The Dialectic Polarization of Consensus Formation: An Analysis of Civic Studies Media Discourse in Israel

Elie Friedman, Michal Neubauer-Shani


In democracies, civic education aims at fostering a common civic identity that prepares citizens to embrace disagreements about basic values and settle conflicts in legitimate ways, an acute need following social, political, and media polarization. Using the Israeli media debate about civic education as a case study, this study illustrates how, in a deeply polarized society, the debate regarding civic education has become yet another tool for aggravating polarization and “othering” of the opposing side of the debate while bringing this polarization into the classroom. Using dialectic discourse analysis, this study strives to disclose the central discursive resources used by both liberal and conservative “camps” to appropriate central societal values toward their position on civic studies. It illustrates how each camp attempts to present itself as aligning with “neutral” political education by appropriating “nonideological” societal values to advance its approach toward civics.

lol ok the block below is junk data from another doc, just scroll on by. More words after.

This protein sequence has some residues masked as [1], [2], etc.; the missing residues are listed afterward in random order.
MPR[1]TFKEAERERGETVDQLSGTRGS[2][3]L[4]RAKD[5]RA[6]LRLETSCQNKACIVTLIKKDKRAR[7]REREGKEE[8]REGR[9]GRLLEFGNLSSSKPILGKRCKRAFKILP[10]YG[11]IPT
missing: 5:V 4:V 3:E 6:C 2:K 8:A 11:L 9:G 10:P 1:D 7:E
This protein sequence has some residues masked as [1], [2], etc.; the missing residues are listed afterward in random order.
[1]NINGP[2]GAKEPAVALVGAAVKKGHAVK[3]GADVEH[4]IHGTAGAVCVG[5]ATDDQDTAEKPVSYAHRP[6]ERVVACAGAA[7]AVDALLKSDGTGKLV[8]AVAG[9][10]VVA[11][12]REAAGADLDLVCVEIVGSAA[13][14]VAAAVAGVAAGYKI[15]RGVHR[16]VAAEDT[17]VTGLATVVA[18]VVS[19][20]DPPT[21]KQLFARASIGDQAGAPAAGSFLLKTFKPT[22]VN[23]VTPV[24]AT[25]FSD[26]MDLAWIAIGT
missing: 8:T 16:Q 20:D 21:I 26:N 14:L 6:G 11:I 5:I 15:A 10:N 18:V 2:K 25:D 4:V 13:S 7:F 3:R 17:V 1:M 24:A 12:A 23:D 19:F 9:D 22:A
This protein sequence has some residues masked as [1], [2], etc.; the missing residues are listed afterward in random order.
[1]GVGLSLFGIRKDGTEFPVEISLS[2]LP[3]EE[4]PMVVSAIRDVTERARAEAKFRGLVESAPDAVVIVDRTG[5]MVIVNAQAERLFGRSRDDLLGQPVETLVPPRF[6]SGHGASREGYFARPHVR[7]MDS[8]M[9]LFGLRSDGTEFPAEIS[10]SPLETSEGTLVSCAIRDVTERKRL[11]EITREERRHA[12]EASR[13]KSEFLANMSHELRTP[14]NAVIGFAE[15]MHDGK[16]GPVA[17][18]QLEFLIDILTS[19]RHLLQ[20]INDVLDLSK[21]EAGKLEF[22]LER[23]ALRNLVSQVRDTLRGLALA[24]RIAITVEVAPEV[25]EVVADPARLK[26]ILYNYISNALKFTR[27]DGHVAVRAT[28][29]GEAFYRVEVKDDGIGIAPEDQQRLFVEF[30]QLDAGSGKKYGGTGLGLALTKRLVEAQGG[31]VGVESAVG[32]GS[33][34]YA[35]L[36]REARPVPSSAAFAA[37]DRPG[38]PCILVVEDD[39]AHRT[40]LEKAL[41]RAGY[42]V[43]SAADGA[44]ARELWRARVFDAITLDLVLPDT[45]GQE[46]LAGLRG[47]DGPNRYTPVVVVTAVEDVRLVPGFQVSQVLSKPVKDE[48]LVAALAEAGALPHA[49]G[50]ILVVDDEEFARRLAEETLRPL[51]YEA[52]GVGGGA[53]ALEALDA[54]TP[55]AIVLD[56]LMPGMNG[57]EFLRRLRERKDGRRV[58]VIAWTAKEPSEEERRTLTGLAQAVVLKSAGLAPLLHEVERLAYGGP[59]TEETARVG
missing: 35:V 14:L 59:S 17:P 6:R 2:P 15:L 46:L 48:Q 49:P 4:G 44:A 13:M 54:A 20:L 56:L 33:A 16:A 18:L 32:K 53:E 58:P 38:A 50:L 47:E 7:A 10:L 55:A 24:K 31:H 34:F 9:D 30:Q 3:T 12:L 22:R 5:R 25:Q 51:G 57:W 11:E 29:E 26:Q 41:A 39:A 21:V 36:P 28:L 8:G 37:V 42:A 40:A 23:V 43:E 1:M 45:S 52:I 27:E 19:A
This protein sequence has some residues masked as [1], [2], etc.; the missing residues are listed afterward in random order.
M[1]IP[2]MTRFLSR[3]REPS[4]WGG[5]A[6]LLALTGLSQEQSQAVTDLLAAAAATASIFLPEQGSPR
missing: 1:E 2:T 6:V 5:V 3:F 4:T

civics, civic education, political education, polarization, discourse analysis

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